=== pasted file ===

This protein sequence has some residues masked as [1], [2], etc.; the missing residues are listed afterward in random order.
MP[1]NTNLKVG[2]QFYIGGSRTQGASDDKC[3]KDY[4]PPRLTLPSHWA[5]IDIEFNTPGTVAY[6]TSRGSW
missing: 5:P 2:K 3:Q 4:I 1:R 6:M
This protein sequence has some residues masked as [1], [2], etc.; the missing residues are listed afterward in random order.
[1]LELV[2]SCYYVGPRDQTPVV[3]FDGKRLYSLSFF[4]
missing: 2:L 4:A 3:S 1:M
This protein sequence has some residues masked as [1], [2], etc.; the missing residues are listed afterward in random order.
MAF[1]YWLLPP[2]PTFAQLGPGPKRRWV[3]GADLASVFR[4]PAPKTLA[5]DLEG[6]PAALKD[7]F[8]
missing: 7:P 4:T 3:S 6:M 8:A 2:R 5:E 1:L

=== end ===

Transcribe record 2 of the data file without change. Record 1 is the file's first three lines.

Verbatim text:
This protein sequence has some residues masked as [1], [2], etc.; the missing residues are listed afterward in random order.
[1]LELV[2]SCYYVGPRDQTPVV[3]FDGKRLYSLSFF[4]
missing: 2:L 4:A 3:S 1:M